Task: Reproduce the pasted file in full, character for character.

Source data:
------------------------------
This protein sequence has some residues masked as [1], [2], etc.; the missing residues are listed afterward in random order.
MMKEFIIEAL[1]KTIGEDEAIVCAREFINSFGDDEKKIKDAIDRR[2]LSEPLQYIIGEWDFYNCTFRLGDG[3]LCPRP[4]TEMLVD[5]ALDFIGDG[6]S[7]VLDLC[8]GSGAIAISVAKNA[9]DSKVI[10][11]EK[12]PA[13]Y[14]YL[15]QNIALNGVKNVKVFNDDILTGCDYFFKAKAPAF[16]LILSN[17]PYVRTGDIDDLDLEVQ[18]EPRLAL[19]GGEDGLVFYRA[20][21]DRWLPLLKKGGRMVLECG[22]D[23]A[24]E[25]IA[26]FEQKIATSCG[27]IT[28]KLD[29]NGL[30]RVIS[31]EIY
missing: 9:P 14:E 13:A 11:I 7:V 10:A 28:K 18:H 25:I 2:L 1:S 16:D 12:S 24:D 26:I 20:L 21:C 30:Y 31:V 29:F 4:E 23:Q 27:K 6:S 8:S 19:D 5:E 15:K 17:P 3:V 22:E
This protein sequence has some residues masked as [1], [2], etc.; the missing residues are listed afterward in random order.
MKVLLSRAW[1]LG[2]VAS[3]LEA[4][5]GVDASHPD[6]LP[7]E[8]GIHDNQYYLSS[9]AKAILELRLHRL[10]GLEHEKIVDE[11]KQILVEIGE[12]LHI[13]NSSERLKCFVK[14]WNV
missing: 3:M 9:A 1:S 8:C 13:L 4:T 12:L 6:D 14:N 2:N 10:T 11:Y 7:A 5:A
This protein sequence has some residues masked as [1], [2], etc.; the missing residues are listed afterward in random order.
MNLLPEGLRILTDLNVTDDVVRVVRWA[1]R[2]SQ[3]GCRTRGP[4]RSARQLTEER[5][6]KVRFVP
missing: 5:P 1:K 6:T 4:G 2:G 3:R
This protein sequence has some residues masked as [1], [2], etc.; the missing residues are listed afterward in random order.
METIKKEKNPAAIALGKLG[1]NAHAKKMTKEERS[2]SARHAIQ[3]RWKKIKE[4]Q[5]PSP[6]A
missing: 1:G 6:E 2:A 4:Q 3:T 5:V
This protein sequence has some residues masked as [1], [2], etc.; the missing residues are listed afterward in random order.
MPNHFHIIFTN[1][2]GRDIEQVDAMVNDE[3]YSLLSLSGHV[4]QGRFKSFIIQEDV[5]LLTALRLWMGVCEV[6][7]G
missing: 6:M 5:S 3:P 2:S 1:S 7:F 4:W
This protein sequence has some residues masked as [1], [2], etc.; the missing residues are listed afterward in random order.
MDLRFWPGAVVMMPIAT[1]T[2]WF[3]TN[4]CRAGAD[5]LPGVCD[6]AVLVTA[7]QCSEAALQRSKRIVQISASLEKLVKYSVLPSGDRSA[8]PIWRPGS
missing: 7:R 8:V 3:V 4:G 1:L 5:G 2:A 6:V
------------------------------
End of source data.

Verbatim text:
This protein sequence has some residues masked as [1], [2], etc.; the missing residues are listed afterward in random order.
MMKEFIIEAL[1]KTIGEDEAIVCAREFINSFGDDEKKIKDAIDRR[2]LSEPLQYIIGEWDFYNCTFRLGDG[3]LCPRP[4]TEMLVD[5]ALDFIGDG[6]S[7]VLDLC[8]GSGAIAISVAKNA[9]DSKVI[10][11]EK[12]PA[13]Y[14]YL[15]QNIALNGVKNVKVFNDDILTGCDYFFKAKAPAF[16]LILSN[17]PYVRTGDIDDLDLEVQ[18]EPRLAL[19]GGEDGLVFYRA[20][21]DRWLPLLKKGGRMVLECG[22]D[23]A[24]E[25]IA[26]FEQKIATSCG[27]IT[28]KLD[29]NGL[30]RVIS[31]EIY
missing: 9:P 14:E 13:A 11:I 7:V 10:A 28:K 18:H 25:I 2:L 1:S 16:D 12:S 24:D 26:I 20:L 21:C 30:Y 31:V 29:F 4:E 23:Q 27:K 6:S 8:S 19:D 5:E 15:K 17:P 3:V 22:E
This protein sequence has some residues masked as [1], [2], etc.; the missing residues are listed afterward in random order.
MKVLLSRAW[1]LG[2]VAS[3]LEA[4][5]GVDASHPD[6]LP[7]E[8]GIHDNQYYLSS[9]AKAILELRLHRL[10]GLEHEKIVDE[11]KQILVEIGE[12]LHI[13]NSSERLKCFVK[14]WNV
missing: 3:M 9:A 1:S 8:C 13:L 4:T 12:L 6:D 14:N 2:N 10:T 11:Y 7:A 5:A
This protein sequence has some residues masked as [1], [2], etc.; the missing residues are listed afterward in random order.
MNLLPEGLRILTDLNVTDDVVRVVRWA[1]R[2]SQ[3]GCRTRGP[4]RSARQLTEER[5][6]KVRFVP
missing: 5:P 1:K 6:T 4:G 2:G 3:R
This protein sequence has some residues masked as [1], [2], etc.; the missing residues are listed afterward in random order.
METIKKEKNPAAIALGKLG[1]NAHAKKMTKEERS[2]SARHAIQ[3]RWKKIKE[4]Q[5]PSP[6]A
missing: 1:G 6:E 2:A 4:Q 3:T 5:V
This protein sequence has some residues masked as [1], [2], etc.; the missing residues are listed afterward in random order.
MPNHFHIIFTN[1][2]GRDIEQVDAMVNDE[3]YSLLSLSGHV[4]QGRFKSFIIQEDV[5]LLTALRLWMGVCEV[6][7]G
missing: 6:M 5:S 3:P 2:S 1:S 7:F 4:W
This protein sequence has some residues masked as [1], [2], etc.; the missing residues are listed afterward in random order.
MDLRFWPGAVVMMPIAT[1]T[2]WF[3]TN[4]CRAGAD[5]LPGVCD[6]AVLVTA[7]QCSEAALQRSKRIVQISASLEKLVKYSVLPSGDRSA[8]PIWRPGS
missing: 7:R 8:V 3:V 4:G 1:L 5:G 2:A 6:V